This Library briefing paper looks at the controversy over fixed odds betting terminals (FOBTs).Jump to full report >>
What are fixed odds betting terminals?
Fixed odds betting terminals (FOBTs) are electronic machines, sited in betting shops, which contain a variety of games, including roulette. Each machine accepts bets for amounts up to a pre-set maximum and pays out according to fixed odds on the simulated outcomes of games.
The Gambling Act 2005 classifies FOBTs as B2 gaming machines. Up to four machines can be sited on betting premises. The maximum stake on a single bet is £100, the maximum prize is £500.
There are 32,956 B2 machines in Great Britain (Gambling Commission statistics, November 2018). The gross gambling yield (GGY) from B2s was £1.7 billion.
Why are they controversial?
Critics point out that it is possible to lose large amounts of money and claim that the machines have a causal role in problem gambling.
The gambling industry says there is no evidence of a causal link between B2s and problem gambling. It also claims that reducing the maximum stake to £2, as some critics have been campaigning for, would put betting shops and jobs at risk.
Academic research suggests that the causes of problem gambling are complex and are not well understood.
Government to reduce the maximum stake to £2 from 1 April 2019
In October 2017, the Department for Digital, Culture, Media and Sport (DCMS) announced a range of proposals to strengthen protections around gambling. These included lowering the maximum stake on FOBTs to between £50 and £2. A consultation on the proposals, including the level of the new stake, closed on 23 January 2018.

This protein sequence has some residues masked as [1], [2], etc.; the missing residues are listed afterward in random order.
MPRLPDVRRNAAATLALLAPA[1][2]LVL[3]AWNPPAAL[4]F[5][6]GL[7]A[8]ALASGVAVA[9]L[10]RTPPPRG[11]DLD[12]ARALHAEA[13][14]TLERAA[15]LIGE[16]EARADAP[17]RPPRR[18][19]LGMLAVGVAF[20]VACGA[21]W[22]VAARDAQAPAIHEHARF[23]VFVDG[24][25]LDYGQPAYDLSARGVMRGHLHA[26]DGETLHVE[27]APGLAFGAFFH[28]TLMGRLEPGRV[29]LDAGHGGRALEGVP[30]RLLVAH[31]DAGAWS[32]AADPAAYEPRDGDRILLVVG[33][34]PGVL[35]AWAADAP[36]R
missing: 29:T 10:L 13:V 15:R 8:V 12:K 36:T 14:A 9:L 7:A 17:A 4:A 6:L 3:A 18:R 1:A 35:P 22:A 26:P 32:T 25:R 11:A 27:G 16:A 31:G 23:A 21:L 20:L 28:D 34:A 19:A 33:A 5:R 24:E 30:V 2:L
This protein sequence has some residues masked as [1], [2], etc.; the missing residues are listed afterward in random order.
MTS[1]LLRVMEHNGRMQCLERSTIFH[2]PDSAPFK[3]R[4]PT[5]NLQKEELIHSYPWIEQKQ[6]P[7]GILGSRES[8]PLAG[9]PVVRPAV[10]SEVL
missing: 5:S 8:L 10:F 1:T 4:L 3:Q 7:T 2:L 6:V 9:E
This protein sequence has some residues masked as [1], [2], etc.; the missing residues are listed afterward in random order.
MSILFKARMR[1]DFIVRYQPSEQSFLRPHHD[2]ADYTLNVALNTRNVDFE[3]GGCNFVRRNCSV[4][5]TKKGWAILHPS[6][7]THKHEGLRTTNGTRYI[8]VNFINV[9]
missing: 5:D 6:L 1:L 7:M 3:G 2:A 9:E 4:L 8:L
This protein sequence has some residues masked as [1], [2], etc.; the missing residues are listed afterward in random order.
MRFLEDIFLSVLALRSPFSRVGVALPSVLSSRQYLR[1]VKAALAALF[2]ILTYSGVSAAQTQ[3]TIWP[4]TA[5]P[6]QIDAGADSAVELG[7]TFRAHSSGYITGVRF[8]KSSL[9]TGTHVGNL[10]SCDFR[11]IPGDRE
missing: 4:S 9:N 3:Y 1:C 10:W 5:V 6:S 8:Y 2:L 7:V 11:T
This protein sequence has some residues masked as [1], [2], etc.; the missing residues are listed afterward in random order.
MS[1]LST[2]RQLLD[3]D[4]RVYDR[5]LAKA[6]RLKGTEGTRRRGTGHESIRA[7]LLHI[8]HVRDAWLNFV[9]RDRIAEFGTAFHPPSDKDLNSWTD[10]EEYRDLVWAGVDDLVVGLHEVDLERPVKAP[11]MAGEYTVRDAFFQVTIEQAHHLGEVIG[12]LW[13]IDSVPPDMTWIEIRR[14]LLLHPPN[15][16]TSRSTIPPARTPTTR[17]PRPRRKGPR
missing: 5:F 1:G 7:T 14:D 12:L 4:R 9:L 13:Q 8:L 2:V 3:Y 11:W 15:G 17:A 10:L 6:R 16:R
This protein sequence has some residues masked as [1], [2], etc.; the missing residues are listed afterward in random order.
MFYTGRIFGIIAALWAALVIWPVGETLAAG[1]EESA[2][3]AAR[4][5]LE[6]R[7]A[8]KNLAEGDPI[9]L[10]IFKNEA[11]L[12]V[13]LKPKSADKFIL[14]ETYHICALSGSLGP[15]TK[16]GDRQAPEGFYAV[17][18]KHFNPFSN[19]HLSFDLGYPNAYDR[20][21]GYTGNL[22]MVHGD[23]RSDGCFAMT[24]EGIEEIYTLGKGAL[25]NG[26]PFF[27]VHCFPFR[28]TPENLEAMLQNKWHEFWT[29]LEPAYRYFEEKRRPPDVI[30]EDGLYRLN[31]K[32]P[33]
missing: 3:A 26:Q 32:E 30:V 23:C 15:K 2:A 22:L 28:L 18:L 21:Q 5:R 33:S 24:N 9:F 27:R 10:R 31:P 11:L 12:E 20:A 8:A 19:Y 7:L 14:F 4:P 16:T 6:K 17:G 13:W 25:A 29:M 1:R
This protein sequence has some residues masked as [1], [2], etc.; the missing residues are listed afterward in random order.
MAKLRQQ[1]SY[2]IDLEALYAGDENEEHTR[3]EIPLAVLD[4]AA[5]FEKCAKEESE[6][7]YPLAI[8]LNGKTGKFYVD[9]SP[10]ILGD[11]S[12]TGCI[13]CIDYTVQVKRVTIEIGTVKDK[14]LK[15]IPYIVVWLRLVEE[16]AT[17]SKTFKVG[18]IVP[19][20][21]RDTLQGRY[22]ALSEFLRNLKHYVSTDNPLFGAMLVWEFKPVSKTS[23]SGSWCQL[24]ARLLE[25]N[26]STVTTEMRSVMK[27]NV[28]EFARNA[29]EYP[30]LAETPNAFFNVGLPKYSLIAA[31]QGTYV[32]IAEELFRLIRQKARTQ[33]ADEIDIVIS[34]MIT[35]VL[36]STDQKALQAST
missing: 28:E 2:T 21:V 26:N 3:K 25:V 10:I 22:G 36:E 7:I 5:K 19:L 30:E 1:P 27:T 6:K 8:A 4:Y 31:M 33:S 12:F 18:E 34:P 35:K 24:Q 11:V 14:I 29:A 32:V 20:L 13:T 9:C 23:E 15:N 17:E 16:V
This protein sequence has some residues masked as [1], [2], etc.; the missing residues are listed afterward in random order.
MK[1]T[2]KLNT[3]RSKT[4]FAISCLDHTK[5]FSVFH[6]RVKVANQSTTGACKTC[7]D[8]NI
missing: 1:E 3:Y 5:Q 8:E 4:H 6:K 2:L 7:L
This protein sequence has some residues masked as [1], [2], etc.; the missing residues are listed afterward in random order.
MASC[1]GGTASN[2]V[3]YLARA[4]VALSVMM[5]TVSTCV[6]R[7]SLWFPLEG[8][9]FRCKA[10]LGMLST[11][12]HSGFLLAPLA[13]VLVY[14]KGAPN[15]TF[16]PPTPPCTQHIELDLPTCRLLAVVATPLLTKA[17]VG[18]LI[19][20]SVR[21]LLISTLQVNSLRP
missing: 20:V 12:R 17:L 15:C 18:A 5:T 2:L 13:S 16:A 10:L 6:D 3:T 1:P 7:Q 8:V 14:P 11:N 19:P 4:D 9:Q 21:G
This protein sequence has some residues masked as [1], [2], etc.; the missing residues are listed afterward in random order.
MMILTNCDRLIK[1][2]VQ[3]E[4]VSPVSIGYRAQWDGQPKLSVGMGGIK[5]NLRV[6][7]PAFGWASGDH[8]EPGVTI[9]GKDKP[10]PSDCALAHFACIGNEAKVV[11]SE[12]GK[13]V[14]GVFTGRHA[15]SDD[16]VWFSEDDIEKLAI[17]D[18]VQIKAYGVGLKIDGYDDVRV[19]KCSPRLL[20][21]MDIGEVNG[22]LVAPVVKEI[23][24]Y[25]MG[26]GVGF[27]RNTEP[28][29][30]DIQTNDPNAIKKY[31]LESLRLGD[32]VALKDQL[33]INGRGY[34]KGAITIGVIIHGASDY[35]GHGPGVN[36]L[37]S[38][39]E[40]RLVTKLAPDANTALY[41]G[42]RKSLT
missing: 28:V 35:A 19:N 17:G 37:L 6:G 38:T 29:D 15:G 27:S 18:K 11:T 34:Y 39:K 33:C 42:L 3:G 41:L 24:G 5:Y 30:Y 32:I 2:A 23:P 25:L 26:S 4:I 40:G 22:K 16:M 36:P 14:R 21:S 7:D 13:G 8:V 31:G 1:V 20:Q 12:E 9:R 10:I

On 17 May 2018, the DCMS announced that the maximum stake would be lowered to £2.
The October 2018 Budget report stated that the reduced stake would come into effect in October 2019. Critics argued that this could put the lives of problem gamblers at risk. Tracey Crouch, the Sports Minister, resigned over the “delayed” implementation, claiming that it was “unjustifiable”.
On 5 November 2018, the Chancellor told the Treasury Select Committee that the Government had to implement the new stake “in a way that is balanced and fair and allows for an orderly transition”. However, amendments to the Finance Bill to bring the implementation date forward to April 2019 attracted cross-party support.
In a Written Ministerial Statement of 14 November 2018, Jeremy Wright, the Secretary of State for Digital, Culture, Media and Sport, acknowledged that Parliament wanted the £2 stake implemented sooner than October 2019. He said that implementation would now take place from 1 April 2019.
The Gaming Machine (Miscellaneous Amendments and Revocation) Regulations 2018 were approved by both Houses on 18 December 2018 and will come into force on 1 April 2019.
Commons Briefing papers SN06946
Author: John Woodhouse